Politics & Government

El Dorado prison to resume normal shifts after Kelly lifts emergency declaration

Governor addresses prison staff after state declares emergency at El Dorado prison

(FILE VIDEO -- February 2019) Gov. Laura Kelly, with acting Secretary of Corrections Roger Werholtz, addressed the staff at the El Dorado Correctional Facility after declaring an emergency at the prison due to staff shortages and overpopulation.
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(FILE VIDEO -- February 2019) Gov. Laura Kelly, with acting Secretary of Corrections Roger Werholtz, addressed the staff at the El Dorado Correctional Facility after declaring an emergency at the prison due to staff shortages and overpopulation.

Kansas corrections officers at the state prison in El Dorado will soon return to eight-hour shifts after a months-long emergency declaration meant mandatory overtime and 12-hour days.

Gov. Laura Kelly said Monday the state of emergency at El Dorado Correctional Facility would end in early October. She placed the prison on the heightened status in February. The decision gave officials the power to order longer shifts to deal with a chronic and severe staff shortage.

The announcement comes after lawmakers boosted pay for officers at the prison. The emergency declaration had reflected a crisis within the prison system, which has been dealing with staff shortages for years as the number of inmates continues to rise.

“There are many people to thank for their support during this emergency, first and foremost our employees,” Kelly said in a statement. “Under very difficult circumstances, our employees demonstrated their commitment to each other and to the safety of their fellow Kansans.”

When Kelly declared an emergency, El Dorado prison had 84 vacant officer positions, for a vacancy rate of more than 25 percent. The governor’s office said the number of vacancies stood at 50 as of July 29.

The prison filled 25 officer positions at the prison between June 17 and July 29. Statewide, the number of vacancies dropped from 342 to 252 during that same time.

Kelly’s office attributed the reduction to a funding increase that allowed the Kansas Department of Corrections to raise the starting wage to $18.26 an hour from $15.75.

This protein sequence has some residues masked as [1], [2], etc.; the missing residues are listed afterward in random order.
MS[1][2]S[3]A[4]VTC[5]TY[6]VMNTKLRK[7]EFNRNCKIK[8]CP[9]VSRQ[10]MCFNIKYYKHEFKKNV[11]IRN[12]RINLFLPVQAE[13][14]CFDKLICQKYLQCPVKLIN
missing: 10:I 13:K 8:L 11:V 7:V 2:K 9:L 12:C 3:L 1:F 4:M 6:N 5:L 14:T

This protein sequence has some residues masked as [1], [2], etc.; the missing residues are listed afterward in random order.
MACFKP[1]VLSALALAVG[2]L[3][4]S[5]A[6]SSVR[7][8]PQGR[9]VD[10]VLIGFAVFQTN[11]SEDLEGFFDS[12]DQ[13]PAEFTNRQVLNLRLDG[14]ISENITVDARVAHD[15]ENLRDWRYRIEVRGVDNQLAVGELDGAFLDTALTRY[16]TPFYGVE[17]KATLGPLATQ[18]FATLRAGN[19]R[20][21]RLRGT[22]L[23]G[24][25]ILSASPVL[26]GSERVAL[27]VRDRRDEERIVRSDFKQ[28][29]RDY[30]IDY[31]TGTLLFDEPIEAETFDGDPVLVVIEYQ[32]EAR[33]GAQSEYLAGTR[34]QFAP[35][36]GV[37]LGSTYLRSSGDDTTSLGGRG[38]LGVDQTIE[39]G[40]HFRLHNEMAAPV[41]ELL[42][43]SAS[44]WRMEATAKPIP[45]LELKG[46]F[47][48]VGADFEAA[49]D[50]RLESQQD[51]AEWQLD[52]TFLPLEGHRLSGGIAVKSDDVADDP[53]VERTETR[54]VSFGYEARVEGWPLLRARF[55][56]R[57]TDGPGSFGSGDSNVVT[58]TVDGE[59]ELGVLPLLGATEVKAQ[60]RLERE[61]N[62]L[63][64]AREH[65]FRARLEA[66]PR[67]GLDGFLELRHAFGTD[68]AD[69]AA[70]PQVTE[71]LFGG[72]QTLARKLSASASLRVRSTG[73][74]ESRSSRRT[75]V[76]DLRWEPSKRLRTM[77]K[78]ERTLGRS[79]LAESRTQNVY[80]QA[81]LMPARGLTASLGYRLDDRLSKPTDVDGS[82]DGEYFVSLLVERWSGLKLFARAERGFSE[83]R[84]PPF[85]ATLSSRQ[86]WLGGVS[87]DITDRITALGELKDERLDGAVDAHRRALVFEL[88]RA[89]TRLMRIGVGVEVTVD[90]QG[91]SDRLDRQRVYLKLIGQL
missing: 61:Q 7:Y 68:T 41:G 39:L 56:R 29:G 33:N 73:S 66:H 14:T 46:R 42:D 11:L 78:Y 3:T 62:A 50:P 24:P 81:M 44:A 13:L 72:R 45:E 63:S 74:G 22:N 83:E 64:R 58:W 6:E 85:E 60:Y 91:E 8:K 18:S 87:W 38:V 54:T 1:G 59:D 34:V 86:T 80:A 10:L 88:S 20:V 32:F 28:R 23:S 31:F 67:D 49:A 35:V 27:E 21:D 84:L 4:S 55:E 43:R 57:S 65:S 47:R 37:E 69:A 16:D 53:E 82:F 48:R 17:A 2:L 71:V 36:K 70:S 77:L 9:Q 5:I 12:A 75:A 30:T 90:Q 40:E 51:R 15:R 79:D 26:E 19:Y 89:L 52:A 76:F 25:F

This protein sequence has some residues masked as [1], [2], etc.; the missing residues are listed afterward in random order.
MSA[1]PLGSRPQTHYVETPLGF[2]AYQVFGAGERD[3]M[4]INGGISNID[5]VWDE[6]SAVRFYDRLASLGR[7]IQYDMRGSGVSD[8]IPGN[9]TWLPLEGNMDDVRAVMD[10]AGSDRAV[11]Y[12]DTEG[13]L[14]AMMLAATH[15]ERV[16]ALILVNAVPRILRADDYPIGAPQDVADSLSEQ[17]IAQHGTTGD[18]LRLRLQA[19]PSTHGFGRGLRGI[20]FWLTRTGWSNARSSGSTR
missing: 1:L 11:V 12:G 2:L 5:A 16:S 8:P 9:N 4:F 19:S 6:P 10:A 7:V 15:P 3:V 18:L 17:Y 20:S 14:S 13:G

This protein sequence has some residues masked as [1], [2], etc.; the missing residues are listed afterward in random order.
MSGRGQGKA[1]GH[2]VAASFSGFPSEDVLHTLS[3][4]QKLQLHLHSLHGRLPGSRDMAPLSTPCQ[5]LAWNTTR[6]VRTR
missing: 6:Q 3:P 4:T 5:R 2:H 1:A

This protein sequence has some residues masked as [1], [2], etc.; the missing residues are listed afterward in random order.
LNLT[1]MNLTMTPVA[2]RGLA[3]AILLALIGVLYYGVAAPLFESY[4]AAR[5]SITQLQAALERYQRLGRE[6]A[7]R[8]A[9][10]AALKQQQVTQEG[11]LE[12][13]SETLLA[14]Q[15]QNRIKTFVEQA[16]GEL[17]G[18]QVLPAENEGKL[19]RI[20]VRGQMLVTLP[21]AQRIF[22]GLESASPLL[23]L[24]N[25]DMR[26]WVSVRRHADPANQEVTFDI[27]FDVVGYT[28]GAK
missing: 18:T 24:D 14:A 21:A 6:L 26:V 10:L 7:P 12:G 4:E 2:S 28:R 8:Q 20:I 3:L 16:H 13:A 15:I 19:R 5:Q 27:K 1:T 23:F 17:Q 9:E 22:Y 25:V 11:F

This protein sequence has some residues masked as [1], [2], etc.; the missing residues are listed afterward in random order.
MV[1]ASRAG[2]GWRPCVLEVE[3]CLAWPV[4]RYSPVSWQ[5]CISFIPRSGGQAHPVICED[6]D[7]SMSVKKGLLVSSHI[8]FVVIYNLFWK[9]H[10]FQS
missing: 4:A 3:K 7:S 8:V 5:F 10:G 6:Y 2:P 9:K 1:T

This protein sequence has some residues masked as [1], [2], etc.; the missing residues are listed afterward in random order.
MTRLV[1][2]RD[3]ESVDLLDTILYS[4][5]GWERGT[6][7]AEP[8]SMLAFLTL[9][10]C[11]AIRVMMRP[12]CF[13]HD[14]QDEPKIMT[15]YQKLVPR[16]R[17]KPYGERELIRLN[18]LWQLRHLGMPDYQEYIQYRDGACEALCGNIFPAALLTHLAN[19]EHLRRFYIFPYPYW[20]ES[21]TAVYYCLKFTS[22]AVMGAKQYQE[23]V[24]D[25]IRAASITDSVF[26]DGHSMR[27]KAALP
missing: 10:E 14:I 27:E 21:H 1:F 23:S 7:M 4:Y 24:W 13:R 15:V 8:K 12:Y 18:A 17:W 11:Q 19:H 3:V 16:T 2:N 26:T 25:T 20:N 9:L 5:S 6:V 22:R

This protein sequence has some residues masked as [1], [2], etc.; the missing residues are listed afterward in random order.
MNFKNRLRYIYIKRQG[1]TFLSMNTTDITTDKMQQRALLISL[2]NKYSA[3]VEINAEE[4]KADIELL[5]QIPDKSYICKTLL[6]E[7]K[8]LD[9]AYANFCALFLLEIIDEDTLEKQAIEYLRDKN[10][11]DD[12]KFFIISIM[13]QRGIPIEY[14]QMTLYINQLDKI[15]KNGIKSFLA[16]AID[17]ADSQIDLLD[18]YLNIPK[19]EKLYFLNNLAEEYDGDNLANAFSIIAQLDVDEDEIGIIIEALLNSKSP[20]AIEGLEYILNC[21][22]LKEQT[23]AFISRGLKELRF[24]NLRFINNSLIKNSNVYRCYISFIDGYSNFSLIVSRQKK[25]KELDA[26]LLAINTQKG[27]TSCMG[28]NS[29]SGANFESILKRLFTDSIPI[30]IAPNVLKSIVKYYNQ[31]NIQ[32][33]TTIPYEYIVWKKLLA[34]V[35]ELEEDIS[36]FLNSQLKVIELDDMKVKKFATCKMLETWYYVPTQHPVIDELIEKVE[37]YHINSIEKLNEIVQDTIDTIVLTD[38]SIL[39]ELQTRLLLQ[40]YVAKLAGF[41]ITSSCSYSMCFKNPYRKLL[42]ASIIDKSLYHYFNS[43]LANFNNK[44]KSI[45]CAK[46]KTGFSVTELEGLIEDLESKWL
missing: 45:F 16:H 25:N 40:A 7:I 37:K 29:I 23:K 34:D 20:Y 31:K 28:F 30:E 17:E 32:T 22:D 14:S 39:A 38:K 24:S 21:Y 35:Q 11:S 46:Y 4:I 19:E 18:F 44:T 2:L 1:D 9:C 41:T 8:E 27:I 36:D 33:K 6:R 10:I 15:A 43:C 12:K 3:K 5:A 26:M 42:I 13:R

Sarah LaFrenz, president of the Kansas Organization of State Employees, a union that represents many officers in the prison system, hailed the decision and KDOC leadership.

“We are encouraged to see this administration and Acting Secretary Jeff Zmuda take seriously the issues at EDCF and our other Kansas Correctional facilities, as well as the safety of our Kansas workers,” LaFrenz said in a statement issued by Kelly’s office. “We look forward to working collaboratively with KDOC both currently and in the future.”

Kansas has been dealing with a prison system under stress for years, including a series of riots and disturbances in 2017. Officer pay wasn’t competitive with county jails and federal prisons, officials said. And prison populations continued to climb.

El Dorado is operating at maximum capacity. An August 2 population report showed 1,956 inmates at the prison with a capacity of 1,955.

Across all prisons, Kansas is housing 10,005 inmates with a capacity of 9,920. Corrections officials have said it is likely the state will eventually pay a private company to house inmates out of state in order to deal with the overcrowding.

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Jonathan Shorman covers Kansas politics and the Legislature for The Wichita Eagle and The Kansas City Star. He’s been covering politics for six years, first in Missouri and now in Kansas. He holds a journalism degree from the University of Kansas.
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